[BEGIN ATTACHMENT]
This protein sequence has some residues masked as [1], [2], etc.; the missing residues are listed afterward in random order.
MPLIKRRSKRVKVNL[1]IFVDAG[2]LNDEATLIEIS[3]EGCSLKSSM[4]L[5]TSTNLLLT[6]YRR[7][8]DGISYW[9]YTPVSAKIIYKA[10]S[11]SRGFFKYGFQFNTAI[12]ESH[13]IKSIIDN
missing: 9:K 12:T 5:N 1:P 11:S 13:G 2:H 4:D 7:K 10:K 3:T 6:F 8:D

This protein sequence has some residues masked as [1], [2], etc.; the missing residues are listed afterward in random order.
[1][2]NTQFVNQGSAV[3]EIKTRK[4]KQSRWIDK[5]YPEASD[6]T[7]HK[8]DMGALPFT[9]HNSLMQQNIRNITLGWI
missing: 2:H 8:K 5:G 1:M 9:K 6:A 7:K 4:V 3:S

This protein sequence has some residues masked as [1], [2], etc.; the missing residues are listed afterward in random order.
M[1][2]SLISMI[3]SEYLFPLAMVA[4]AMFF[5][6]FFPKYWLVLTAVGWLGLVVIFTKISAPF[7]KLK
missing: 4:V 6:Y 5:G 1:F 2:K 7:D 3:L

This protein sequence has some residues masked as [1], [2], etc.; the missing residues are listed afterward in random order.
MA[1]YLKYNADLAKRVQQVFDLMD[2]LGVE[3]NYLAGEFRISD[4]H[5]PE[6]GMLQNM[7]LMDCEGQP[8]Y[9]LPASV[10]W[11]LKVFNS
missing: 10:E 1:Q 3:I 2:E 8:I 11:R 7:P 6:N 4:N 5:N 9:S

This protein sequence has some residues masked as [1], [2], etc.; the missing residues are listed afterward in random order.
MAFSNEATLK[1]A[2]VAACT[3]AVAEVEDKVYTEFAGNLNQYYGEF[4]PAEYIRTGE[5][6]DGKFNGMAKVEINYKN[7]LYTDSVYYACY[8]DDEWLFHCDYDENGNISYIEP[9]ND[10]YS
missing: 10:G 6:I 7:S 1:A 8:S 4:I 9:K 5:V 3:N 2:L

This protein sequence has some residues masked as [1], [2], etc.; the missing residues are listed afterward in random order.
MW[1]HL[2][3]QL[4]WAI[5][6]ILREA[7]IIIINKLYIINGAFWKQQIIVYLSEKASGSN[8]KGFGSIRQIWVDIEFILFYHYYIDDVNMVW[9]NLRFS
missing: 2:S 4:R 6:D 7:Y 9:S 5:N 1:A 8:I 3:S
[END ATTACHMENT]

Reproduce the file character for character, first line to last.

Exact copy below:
This protein sequence has some residues masked as [1], [2], etc.; the missing residues are listed afterward in random order.
MPLIKRRSKRVKVNL[1]IFVDAG[2]LNDEATLIEIS[3]EGCSLKSSM[4]L[5]TSTNLLLT[6]YRR[7][8]DGISYW[9]YTPVSAKIIYKA[10]S[11]SRGFFKYGFQFNTAI[12]ESH[13]IKSIIDN
missing: 9:K 12:T 5:N 1:P 11:S 13:G 2:H 4:D 7:K 10:K 3:T 6:F 8:D

This protein sequence has some residues masked as [1], [2], etc.; the missing residues are listed afterward in random order.
[1][2]NTQFVNQGSAV[3]EIKTRK[4]KQSRWIDK[5]YPEASD[6]T[7]HK[8]DMGALPFT[9]HNSLMQQNIRNITLGWI
missing: 2:H 8:K 5:G 1:M 9:K 6:A 7:K 4:V 3:S

This protein sequence has some residues masked as [1], [2], etc.; the missing residues are listed afterward in random order.
M[1][2]SLISMI[3]SEYLFPLAMVA[4]AMFF[5][6]FFPKYWLVLTAVGWLGLVVIFTKISAPF[7]KLK
missing: 4:V 6:Y 5:G 1:F 2:K 7:D 3:L

This protein sequence has some residues masked as [1], [2], etc.; the missing residues are listed afterward in random order.
MA[1]YLKYNADLAKRVQQVFDLMD[2]LGVE[3]NYLAGEFRISD[4]H[5]PE[6]GMLQNM[7]LMDCEGQP[8]Y[9]LPASV[10]W[11]LKVFNS
missing: 10:E 1:Q 3:I 2:E 8:I 11:R 7:P 6:N 4:N 5:N 9:S

This protein sequence has some residues masked as [1], [2], etc.; the missing residues are listed afterward in random order.
MAFSNEATLK[1]A[2]VAACT[3]AVAEVEDKVYTEFAGNLNQYYGEF[4]PAEYIRTGE[5][6]DGKFNGMAKVEINYKN[7]LYTDSVYYACY[8]DDEWLFHCDYDENGNISYIEP[9]ND[10]YS
missing: 10:G 6:I 7:S 1:A 8:S 4:I 9:K 5:V 3:N 2:L

This protein sequence has some residues masked as [1], [2], etc.; the missing residues are listed afterward in random order.
MW[1]HL[2][3]QL[4]WAI[5][6]ILREA[7]IIIINKLYIINGAFWKQQIIVYLSEKASGSN[8]KGFGSIRQIWVDIEFILFYHYYIDDVNMVW[9]NLRFS
missing: 2:S 4:R 6:D 7:Y 9:S 5:N 1:A 8:I 3:S